Capital planning and stress testing
The Federal Reserve’s capital plan rule requires each U.S.-domiciled, top-tier BHC with total consolidated assets of at least $50 billion (like KeyCorp) to develop and maintain a written capital plan supported by a robust internal capital adequacy process. The capital plan must be submitted annually to the Federal Reserve for supervisory review in connection with its annual CCAR (described below). The supervisory review includes an assessment of many factors, including KeyCorp’s ability to maintain capital above each minimum regulatory capital ratio on a pro forma basis under expected and stressful conditions throughout the planning horizon. KeyCorp is also subject to the Federal Reserve’s supervisory expectations for capital planning and capital positions as a large, noncomplex BHC, as set forth in a Federal Reserve guidance document issued on December 18, 2015 (“SR Letter 15-19”). Under SR Letter 15-19, the Federal Reserve identifies its core capital planning expectations regarding

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governance; risk management; internal controls; capital policy; capital positions; incorporating stressful conditions and events; and estimating impact on capital positions for large and noncomplex firms building upon the capital planning requirements under its capital plan and stress test rules. SR Letter 15-19 also provides detailed supervisory expectations on such a firm’s capital planning processes.
The Federal Reserve’s annual CCAR is an intensive assessment of the capital adequacy of large U.S. BHCs and of the practices these BHCs use to assess their capital needs. The Federal Reserve expects BHCs subject to CCAR to have and maintain regulatory capital in an amount that is sufficient to withstand a severely adverse operating environment and, at the same time, be able to continue operations, maintain ready access to funding, meet obligations to creditors and counterparties, and provide credit intermediation.
As part of the annual CCAR, the Federal Reserve conducts an annual supervisory stress test on KeyCorp, pursuant to which the Federal Reserve projects revenue, expenses, losses, and resulting post-stress capital levels and regulatory capital ratios under conditions that affect the U.S. economy or the financial condition of KeyCorp, including supervisory baseline, adverse, and severely adverse scenarios, that are determined annually by the Federal Reserve. KeyCorp filed its 2016 CCAR capital plan on April 5, 2016. The 2016 CCAR results, which included the annual supervisory stress test methodology and certain firm-specific results for the participating covered companies (including KeyCorp), were publicly released by the Federal Reserve on June 23, 2016. On June 29, 2016, the Federal Reserve announced that it did not object to our 2016 capital plan.
KeyCorp and KeyBank must also conduct their own company-run stress tests to assess the impact of stress scenarios (including supervisor-provided baseline, adverse, and severely adverse scenarios and, for KeyCorp, one KeyCorp-defined baseline scenario and at least one KeyCorp-defined stress scenario) on their consolidated earnings, losses, and capital over a nine-quarter planning horizon, taking into account their current condition, risks, exposures, strategies, and activities. While KeyBank must only conduct an annual stress test, KeyCorp must conduct both an annual and a mid-cycle stress test. KeyCorp and KeyBank are required to report the results of their annual stress tests to the Federal Reserve and OCC. KeyCorp is required to report the results of its mid-cycle stress test to the Federal Reserve. KeyCorp and KeyBank published the results of their company-run annual stress test on June 23, 2016. KeyCorp published the results of its company-run mid-cycle stress test on November 2, 2016. Summaries of the results of these company-run stress tests are disclosed each year under the “Regulatory Disclosures and Filings” tab of Key’s Investor Relations website: http://www.key.com/ir.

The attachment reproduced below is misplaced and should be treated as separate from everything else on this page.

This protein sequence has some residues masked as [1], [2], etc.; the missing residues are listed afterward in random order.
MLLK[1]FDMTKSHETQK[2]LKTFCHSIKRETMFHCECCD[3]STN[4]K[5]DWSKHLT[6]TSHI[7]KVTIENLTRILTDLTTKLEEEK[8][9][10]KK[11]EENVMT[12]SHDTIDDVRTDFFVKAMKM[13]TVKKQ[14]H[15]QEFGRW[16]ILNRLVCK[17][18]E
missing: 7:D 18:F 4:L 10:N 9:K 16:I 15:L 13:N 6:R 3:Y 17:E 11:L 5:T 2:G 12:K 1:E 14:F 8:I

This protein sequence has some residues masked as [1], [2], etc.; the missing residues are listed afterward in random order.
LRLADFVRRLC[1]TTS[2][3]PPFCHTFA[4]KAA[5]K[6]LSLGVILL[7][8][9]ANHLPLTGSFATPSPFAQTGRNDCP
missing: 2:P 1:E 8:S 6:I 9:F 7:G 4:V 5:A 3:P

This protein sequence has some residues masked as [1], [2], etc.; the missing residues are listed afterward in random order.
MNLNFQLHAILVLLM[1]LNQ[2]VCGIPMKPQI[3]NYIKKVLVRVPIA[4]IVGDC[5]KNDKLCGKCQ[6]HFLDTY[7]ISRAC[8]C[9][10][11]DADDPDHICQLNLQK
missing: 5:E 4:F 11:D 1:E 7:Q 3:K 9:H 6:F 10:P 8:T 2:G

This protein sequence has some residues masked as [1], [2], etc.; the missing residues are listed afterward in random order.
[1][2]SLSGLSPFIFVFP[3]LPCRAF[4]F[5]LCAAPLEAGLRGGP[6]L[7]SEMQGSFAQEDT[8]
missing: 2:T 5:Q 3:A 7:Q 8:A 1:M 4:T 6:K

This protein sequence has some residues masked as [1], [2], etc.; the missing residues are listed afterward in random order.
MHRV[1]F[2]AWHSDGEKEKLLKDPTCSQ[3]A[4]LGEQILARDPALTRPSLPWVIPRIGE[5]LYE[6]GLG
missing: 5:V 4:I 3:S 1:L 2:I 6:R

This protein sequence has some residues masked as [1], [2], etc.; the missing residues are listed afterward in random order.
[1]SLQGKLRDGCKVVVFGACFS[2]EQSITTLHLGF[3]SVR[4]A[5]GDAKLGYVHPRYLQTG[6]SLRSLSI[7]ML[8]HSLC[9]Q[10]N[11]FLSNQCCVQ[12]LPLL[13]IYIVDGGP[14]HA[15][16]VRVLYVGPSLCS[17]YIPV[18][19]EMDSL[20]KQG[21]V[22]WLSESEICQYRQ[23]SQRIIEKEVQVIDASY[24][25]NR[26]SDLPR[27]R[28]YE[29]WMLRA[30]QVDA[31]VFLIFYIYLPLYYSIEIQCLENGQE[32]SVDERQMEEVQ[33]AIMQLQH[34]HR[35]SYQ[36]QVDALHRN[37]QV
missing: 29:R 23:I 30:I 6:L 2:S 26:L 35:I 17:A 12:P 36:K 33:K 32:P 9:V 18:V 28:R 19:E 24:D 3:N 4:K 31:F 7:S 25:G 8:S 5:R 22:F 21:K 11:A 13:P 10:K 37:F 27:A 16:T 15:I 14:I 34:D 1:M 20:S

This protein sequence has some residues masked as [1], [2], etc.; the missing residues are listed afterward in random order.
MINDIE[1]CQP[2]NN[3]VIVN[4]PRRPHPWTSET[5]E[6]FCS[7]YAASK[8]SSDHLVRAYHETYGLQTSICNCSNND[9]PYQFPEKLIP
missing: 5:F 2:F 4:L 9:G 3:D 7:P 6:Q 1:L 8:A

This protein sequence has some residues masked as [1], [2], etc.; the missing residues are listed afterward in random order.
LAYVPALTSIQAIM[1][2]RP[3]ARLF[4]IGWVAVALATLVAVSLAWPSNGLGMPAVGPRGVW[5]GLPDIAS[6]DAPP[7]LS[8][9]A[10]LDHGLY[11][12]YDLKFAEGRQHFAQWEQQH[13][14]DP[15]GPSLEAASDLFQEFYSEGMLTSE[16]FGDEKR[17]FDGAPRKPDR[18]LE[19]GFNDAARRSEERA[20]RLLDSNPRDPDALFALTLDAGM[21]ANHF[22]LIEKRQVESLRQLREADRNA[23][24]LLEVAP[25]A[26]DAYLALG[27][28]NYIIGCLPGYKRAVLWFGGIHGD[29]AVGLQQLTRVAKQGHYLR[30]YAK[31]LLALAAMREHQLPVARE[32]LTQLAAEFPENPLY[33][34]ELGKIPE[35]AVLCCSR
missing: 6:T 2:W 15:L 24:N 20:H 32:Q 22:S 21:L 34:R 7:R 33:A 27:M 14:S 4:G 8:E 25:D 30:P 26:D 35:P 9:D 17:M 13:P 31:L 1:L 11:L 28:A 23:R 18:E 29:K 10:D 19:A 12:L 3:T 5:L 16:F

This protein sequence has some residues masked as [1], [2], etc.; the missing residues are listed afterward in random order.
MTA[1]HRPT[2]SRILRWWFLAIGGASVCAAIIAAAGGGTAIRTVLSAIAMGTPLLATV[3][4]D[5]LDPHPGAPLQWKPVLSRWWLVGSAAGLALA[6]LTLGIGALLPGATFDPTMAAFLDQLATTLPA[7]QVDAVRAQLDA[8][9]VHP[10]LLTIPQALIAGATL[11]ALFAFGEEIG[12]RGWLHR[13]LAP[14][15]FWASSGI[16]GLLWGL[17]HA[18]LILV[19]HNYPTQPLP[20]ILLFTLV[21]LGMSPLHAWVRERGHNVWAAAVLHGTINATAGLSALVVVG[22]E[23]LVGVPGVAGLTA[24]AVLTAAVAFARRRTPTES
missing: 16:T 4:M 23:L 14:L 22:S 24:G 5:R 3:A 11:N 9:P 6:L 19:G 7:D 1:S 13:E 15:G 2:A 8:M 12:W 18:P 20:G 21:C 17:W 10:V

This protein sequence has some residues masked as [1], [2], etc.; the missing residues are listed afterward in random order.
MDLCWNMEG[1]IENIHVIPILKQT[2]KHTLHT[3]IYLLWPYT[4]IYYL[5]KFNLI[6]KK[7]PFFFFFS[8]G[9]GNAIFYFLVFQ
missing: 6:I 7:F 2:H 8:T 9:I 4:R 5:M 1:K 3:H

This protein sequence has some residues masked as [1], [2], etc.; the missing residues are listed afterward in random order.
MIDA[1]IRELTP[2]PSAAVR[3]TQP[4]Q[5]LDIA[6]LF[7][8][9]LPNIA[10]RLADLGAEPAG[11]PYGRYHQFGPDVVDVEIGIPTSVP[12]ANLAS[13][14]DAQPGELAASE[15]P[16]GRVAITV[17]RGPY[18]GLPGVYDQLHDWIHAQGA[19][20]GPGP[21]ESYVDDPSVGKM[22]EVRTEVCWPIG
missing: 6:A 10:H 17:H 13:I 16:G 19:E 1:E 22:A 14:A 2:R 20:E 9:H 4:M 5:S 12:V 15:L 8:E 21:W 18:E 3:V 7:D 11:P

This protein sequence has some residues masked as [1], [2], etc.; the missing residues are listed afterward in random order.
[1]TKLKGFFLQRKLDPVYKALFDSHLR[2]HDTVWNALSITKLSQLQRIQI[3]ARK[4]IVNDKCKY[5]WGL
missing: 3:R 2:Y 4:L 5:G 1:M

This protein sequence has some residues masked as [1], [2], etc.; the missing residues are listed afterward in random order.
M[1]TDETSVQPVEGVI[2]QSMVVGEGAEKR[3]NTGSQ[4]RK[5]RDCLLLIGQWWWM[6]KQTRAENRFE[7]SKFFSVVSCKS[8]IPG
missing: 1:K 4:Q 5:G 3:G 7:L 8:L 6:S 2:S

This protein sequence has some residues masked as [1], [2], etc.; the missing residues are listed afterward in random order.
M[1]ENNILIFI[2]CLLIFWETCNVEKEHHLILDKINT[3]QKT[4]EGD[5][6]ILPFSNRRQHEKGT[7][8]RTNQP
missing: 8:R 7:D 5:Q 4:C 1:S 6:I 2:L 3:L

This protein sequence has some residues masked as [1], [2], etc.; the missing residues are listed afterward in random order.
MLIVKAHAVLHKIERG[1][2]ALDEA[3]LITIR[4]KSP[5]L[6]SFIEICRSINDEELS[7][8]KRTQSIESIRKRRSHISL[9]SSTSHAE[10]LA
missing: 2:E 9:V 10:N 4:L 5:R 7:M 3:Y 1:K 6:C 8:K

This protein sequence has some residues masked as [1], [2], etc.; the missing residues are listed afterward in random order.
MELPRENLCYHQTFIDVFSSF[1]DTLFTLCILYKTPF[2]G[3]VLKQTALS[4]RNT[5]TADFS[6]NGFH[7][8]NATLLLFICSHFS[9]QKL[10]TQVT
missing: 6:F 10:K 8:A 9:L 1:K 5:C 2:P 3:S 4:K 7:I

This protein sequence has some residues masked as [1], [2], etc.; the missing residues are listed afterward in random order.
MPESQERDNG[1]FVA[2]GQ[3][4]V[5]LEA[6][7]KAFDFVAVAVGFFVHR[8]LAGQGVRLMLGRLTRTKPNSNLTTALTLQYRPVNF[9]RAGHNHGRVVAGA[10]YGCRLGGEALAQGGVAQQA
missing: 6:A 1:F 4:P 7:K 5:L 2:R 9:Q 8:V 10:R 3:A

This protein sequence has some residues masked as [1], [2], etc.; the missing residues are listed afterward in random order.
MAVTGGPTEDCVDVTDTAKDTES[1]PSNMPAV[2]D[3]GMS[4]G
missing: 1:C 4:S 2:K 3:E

On January 30, 2017, the Federal Reserve released a final rule to revise the capital plan and stress test rules as they apply to large, noncomplex BHCs and U.S. intermediaries of foreign banks. Under the final rule, a large noncomplex BHC is one with total consolidated assets of more than $50 billion but less than $250 billion, and nonbank assets of less than $75 billion (“covered BHCs”). This includes KeyCorp.
The final rule provides relief from the compliance requirements associated with the Federal Reserve’s capital plan and stress test rules. Specifically, the final rule relieves covered BHCs from the qualitative assessment portion of the Federal Reserve’s CCAR program and modifies the reporting requirements for these organizations by reducing the reporting requirements applicable to covered BHCs under the FR Y-14A and raising the materiality thresholds for specific portfolio reporting requirements. Going forward, the Federal Reserve will review the capital plans of covered BHCs in a manner similar to existing supervisory programs, which typically include the distribution of a first day letter in advance of the start date of the review, standard communication during the exam, lead time to meet requests for additional information, and sufficient time frames to address the findings of the review.
The final rule also limits the amount of capital a covered BHC is authorized to distribute in excess of the amount set forth in its capital plan without Federal Reserve approval (the “de minimis exception”), and establishes a one-quarter blackout period during which a BHC is not permitted to submit a notice to use the de minimis exception or seek prior approval to make a capital distribution in an amount that exceeds the de minimis exception level. If exigent circumstances arise during the blackout period that require a capital distribution, a covered BHC may resubmit its capital plan and request expedited review from the Federal Reserve; however, the Federal Reserve is not required to expedite the review process.